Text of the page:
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This might be a very simple question, or perhaps have been asked before but I couldn't really find an answer after a brief search here and via google.

So taking the risk of having missed something similar to this, here goes my question. Why is it so that conditional statements checking for intervals are often not supported as they are, but instead implemented as block ifs or using the && operator to bind together the two separate conditions?

Admitted that it's not the whole world if I have to write two lines of more code, but coming from mathematics background, I find it really peculiar that modern compilers cannot do their voodoo on this relatively simple statement.

Is there a particular reason for it for a technical or theoretical perspective?

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up vote 1 down vote accepted

I would say that there is no impediment from a technical point of view since some languages do support that kind of comparison:

  • Python (docs)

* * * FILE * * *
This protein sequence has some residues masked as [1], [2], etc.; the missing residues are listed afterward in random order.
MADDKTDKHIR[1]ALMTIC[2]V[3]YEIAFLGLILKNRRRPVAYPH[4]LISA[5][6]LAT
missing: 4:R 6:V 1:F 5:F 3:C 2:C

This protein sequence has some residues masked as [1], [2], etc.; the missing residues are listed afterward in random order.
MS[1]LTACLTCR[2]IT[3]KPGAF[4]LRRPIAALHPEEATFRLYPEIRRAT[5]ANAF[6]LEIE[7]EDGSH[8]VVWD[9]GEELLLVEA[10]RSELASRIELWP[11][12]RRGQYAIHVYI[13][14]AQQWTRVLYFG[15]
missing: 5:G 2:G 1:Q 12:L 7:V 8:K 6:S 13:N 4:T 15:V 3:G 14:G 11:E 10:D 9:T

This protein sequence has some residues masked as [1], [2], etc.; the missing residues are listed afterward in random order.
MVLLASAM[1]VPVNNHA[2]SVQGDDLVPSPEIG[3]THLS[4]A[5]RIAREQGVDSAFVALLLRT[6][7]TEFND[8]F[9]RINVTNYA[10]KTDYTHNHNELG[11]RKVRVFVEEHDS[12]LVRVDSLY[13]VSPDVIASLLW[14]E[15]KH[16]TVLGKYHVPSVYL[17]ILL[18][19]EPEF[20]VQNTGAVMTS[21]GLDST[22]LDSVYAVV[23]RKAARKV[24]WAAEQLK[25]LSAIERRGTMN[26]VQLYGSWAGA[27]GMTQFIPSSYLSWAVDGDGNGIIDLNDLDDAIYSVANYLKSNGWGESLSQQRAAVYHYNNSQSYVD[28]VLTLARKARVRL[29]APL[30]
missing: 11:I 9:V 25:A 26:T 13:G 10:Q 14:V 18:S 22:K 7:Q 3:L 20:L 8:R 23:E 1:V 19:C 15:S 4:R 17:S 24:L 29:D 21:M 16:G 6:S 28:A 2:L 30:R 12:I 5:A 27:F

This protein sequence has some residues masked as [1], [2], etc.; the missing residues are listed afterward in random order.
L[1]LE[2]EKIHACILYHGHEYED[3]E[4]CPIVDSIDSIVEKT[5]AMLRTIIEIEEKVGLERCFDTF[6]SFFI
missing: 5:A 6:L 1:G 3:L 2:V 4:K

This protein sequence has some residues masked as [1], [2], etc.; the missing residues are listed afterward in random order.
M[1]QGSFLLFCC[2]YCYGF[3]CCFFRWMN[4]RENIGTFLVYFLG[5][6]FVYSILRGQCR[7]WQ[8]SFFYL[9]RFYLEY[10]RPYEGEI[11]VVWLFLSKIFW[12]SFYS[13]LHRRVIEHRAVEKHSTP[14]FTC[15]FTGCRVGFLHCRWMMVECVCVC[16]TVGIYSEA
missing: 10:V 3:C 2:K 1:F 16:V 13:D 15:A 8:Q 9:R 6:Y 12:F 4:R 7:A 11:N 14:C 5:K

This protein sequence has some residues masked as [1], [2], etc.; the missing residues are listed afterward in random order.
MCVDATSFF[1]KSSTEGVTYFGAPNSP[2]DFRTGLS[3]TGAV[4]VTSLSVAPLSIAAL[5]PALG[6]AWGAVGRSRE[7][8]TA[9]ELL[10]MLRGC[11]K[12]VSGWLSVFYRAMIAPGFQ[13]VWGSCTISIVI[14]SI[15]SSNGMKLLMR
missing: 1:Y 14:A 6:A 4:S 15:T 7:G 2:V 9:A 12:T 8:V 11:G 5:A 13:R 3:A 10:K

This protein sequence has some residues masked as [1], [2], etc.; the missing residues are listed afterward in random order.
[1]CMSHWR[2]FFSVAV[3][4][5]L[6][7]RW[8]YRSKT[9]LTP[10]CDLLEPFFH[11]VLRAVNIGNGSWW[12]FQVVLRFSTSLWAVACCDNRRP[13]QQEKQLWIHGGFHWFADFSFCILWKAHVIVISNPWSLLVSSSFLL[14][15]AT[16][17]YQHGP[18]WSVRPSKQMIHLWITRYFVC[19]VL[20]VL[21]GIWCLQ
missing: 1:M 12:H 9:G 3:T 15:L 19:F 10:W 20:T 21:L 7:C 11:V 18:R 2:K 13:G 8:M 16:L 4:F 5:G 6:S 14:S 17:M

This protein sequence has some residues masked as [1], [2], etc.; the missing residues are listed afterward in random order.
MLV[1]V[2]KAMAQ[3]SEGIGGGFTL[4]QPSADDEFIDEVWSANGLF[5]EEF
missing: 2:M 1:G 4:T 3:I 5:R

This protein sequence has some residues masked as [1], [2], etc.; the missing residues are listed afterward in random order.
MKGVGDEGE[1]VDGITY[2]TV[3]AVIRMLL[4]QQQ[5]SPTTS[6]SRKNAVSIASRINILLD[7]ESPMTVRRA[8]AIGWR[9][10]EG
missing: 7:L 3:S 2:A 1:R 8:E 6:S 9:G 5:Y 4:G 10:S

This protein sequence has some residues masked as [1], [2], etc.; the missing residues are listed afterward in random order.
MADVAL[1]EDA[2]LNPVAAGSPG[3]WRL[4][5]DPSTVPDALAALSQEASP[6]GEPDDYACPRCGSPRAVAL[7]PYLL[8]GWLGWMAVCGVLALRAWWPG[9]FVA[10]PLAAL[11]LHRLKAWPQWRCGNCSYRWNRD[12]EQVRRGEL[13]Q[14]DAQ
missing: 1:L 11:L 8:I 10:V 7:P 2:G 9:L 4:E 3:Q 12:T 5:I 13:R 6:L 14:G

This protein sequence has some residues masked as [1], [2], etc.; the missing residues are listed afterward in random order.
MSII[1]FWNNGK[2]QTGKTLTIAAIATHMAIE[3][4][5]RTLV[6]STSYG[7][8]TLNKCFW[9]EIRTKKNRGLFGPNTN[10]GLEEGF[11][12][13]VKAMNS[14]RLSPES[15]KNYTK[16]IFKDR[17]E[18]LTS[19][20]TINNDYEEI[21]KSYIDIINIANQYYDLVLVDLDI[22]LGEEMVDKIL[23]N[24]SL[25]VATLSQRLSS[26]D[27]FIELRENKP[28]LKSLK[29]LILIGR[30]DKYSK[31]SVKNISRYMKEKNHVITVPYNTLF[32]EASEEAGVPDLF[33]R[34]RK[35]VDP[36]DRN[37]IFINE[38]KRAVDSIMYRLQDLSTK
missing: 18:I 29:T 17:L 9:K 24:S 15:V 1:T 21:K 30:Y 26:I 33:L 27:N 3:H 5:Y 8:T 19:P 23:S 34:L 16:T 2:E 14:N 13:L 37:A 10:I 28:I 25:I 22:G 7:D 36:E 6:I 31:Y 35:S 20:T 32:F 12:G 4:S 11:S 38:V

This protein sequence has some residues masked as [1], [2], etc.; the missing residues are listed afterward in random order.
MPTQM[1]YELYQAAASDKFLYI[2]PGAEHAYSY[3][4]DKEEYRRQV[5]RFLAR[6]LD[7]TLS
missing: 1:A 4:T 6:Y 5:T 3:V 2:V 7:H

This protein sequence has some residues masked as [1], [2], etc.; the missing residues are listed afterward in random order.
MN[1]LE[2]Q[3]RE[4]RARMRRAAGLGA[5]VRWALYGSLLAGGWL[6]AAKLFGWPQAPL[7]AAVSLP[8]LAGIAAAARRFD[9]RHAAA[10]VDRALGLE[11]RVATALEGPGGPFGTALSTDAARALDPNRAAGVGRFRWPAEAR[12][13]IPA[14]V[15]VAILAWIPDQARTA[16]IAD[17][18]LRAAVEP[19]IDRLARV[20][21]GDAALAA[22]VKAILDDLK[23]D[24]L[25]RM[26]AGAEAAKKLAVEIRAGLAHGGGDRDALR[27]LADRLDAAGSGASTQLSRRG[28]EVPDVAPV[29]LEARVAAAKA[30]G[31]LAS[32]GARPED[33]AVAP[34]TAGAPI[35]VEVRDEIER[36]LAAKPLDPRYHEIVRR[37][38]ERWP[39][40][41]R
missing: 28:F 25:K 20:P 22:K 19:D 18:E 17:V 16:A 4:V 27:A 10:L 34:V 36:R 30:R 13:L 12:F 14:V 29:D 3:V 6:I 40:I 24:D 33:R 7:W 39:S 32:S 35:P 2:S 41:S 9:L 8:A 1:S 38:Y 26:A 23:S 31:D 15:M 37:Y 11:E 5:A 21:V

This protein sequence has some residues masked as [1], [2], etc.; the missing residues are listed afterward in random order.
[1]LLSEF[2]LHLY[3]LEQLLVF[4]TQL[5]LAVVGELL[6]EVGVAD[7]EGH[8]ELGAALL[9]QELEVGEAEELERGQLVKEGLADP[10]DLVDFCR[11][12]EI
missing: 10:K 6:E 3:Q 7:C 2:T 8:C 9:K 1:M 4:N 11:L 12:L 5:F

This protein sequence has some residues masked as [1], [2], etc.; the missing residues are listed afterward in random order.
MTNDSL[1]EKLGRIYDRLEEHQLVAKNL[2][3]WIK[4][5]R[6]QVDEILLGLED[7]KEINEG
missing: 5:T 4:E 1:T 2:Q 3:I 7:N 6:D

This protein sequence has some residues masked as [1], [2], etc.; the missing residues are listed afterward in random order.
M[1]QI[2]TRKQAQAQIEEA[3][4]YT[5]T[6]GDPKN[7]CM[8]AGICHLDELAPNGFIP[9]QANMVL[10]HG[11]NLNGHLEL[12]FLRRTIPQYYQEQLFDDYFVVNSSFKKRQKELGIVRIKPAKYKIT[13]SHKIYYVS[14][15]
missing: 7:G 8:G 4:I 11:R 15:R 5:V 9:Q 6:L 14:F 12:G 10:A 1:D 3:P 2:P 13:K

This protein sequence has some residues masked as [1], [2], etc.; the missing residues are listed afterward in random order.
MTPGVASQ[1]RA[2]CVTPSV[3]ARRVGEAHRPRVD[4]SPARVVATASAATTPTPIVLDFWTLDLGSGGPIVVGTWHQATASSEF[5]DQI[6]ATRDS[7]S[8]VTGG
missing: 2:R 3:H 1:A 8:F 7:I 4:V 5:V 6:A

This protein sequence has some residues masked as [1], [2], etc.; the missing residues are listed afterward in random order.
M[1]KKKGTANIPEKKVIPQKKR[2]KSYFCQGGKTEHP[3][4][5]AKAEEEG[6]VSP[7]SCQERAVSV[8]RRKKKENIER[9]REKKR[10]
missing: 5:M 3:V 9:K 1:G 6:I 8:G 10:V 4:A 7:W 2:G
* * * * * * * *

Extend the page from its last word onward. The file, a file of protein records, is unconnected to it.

• Clojure (docs) -and almost any other lispy language out there
  • Perl 6 (docs)

And Mathematica if I remember right.

What it is sure is that it makes the parsing of the language a bit more complex, and language designers may or may not pay that price if they don't see it as a feature to be used very frequently.

ps. I personally like it but have found myself rarely using it in Python.

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I am not sure about Mathematica, but MATLAB supports it. I have mostly been using Java and Java-like languages where this kind of chaining is not supported. I guess the interesting question is what/how big is the extra complication regarding parsing and how big the price of fixing that complication is compared to other complications... – posdef Jul 13 '12 at 12:32
@posdef, definitively. The only other reason that I can think of is that using parentheses in that kind of expression somehow breaks the consistency of the language: 4 > 3 > 2 is not the same than (4 > 3) > 2 as @Vincenzo points out. In Python the first one renders True and the second one renders False, which is arguably a bit odd. – pacha Jul 13 '12 at 16:52

My two cents here: if you write a < b < c in many languages it means (considering that compare operators are often left associative) ((a < b) < c). But a < b returns a boolean, and so (for example if a < b returns true) the successive reduction is (true < c) which in all but an extreme rare case is not what you want to do.

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Ok, that's a good point.. But consider the amount of "magic" that compilers seems to do these days, wouldn't it be possible to sort this relatively small problem? – posdef Jul 13 '12 at 11:58

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